Weekly Poll

This is Homecoming week at Powell High School. Did you enjoy high school?



April 01, 2010 4:07 am

Powell census participation rate currently at 65 percent

Written by Tribune Staff

Return beats county, state, and national averages

Some 64 percent of residents in the Powell area had mailed back their 2010 Census forms as of Wednesday, a higher participation rate than the rest of the county and most of the state and nation so far.

The Census Bureau is pushing for as high a mail participation rate as possible, because the mailed-back forms are a far less expensive way to tally population than face-to-face interviews with census takers later. Having 100 percent of households return their mailed forms across the U.S. would save an estimated $1.5 billion of taxpayer money, the bureau says.

According to the Census Bureau's participation rate statistics — updated each weekday as the forms come in — Powell's 65 percent return rate is beating the Cody area's 61 percent rate and Meeteetse's 54 percent.

As a whole, Park County's participation rate stood at 58 percent on Wednesday.

So far, that's above the national participation rate (52 percent) and the state's overall participation rate (53 percent).

In 2000, Wyoming and the country as a whole returned 72 percent of their mailed forms, leaving more than a quarter of the population to be counted by census takers in door-to-door interviews.

In the Powell area, 83 percent of households mailed their form back in 2000.

The rates are the percentage of forms mailed back by households that received them; forms returned as “undeliverable” are not counted. An interactive map displaying participation rates across the country is available at http://2010.census.gov/2010census/take10map/.

The Census Bureau has sent a number of mailings seeking to boost responses by mail — including advance letters in February announcing that residents' census forms would soon be arriving. Forms arrived at most households between March 15 and 17, and a reminder postcard arrived about a week later.

While multiple reminders might seem like a waste of money, the Census Bureau says the mailings actually provide savings.

Of the advance mailings, “Years of research have shown that higher percentages of people receiving the mail questionnaire return a completed form after they receive the advance letter compared to those who receive merely the census form with a simultaneous request to return it,” wrote Census Bureau Director Robert Groves on the 2010 Census' blog in February. “Every 1 percent of the U.S. households that return a completed questionnaire will save $85 million in taxpayer money that would have to be spent sending people out to interview households in person.”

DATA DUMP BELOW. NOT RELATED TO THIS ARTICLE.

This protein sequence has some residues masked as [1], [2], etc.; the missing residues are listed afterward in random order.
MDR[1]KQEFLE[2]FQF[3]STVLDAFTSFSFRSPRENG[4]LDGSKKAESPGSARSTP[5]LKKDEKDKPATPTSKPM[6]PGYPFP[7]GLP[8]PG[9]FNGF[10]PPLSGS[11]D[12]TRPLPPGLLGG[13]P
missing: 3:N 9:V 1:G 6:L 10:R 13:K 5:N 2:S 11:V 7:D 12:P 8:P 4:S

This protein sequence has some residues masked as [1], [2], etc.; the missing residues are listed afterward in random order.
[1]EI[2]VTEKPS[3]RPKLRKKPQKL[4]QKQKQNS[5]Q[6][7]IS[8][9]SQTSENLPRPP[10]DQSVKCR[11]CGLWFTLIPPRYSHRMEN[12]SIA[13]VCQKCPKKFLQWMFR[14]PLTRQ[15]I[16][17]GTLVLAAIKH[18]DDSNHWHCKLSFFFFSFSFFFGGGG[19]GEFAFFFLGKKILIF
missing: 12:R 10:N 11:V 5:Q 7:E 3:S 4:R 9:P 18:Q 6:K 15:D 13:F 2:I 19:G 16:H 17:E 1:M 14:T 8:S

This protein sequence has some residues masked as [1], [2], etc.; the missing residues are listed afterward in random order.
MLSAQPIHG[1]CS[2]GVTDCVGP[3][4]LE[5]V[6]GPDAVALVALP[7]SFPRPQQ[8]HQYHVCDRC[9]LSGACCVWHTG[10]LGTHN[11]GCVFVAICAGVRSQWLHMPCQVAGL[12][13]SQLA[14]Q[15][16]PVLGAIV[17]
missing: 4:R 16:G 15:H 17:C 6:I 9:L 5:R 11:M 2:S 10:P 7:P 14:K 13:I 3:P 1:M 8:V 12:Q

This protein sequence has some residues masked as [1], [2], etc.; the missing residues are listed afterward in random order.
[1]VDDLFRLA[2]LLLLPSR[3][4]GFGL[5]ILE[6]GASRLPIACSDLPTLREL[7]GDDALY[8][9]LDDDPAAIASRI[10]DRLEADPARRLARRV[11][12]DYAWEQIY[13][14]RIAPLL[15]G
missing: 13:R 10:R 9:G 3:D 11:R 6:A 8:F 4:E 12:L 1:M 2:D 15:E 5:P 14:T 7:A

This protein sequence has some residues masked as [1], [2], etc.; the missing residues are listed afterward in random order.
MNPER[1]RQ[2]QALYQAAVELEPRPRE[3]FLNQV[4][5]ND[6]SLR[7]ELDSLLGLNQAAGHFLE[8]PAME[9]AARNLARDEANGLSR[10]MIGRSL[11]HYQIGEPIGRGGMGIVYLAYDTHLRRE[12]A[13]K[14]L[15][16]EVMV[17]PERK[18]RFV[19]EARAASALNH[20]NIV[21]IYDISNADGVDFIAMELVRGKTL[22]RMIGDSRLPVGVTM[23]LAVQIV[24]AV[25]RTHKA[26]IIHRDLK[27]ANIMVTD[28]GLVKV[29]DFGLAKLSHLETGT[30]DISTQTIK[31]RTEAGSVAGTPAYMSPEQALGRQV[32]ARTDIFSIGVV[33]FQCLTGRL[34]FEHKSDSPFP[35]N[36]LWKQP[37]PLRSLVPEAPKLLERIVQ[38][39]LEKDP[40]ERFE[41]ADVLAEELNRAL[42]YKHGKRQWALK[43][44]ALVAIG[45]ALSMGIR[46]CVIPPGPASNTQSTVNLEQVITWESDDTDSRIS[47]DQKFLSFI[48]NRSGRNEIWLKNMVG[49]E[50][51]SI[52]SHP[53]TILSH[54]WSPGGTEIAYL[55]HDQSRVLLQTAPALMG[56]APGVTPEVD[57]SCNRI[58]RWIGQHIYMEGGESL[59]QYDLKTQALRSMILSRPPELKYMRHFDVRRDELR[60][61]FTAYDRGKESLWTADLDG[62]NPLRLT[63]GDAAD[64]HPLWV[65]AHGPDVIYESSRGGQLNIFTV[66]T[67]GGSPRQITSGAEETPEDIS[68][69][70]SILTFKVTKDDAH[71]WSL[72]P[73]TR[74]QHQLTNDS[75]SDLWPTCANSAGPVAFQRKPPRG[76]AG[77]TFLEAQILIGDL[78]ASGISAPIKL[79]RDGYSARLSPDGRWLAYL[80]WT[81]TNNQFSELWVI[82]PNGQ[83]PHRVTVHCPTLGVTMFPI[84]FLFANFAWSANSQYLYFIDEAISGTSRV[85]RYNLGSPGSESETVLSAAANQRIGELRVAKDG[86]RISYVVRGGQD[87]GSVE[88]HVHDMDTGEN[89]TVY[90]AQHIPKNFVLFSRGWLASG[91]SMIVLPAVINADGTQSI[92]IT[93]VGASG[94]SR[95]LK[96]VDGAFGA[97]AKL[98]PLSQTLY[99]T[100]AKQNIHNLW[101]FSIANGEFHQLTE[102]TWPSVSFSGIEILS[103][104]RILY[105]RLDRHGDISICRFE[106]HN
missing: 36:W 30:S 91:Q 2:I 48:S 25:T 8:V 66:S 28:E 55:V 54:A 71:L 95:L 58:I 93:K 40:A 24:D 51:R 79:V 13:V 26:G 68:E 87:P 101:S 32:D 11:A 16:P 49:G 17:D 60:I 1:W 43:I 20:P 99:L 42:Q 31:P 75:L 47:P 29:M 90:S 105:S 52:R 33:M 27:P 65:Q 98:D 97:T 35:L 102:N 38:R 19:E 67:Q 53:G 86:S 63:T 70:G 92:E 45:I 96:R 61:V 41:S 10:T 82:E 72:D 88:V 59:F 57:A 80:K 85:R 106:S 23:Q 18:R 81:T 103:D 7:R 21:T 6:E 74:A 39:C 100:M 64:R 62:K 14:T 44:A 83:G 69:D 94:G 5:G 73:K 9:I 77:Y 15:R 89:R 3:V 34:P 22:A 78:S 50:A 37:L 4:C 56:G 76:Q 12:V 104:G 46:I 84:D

If the mailed forms are not returned, a census taker must be sent to the home to get the needed population data.

“This costs money that we'd like to avoid spending ($57 per household instead of the 42 cents for return mailing),” wrote Groves in a Monday blog post.

Those who didn't return their census form the first time around should receive a replacement form in the next two weeks. If you haven't received a form at all by April 12, you can call the bureau, toll-free, at 1-866-872-6868 for assistance.

Additionally, blank forms and help with the 10-question surveys are available at Census Bureau assistance centers across the state.

A “Be Counted” site is set up at the Park County Library in Cody, 1500 Heart Mountain Street, with operating hours from 10 a.m.-2 p.m. on Tuesdays, 9 a.m.-1 p.m. on Wednesdays, 4-7 p.m. on Thursdays and 11 a.m.-3 p.m. on Saturdays. The site is scheduled to be open through April 17.

Data from the census is used to shape legislative districts and to help divvy up state and federal funding. Participation in the census is required by law.

If current rules stay on the books, the individual records of 2010 census participants will be released for genealogical research 72 years from now — in 2082. Until then, the records are securely stored in the National Archives, where personal information remains strictly confidential, being off-limits to the public and all other government agencies, including the IRS and law enforcement.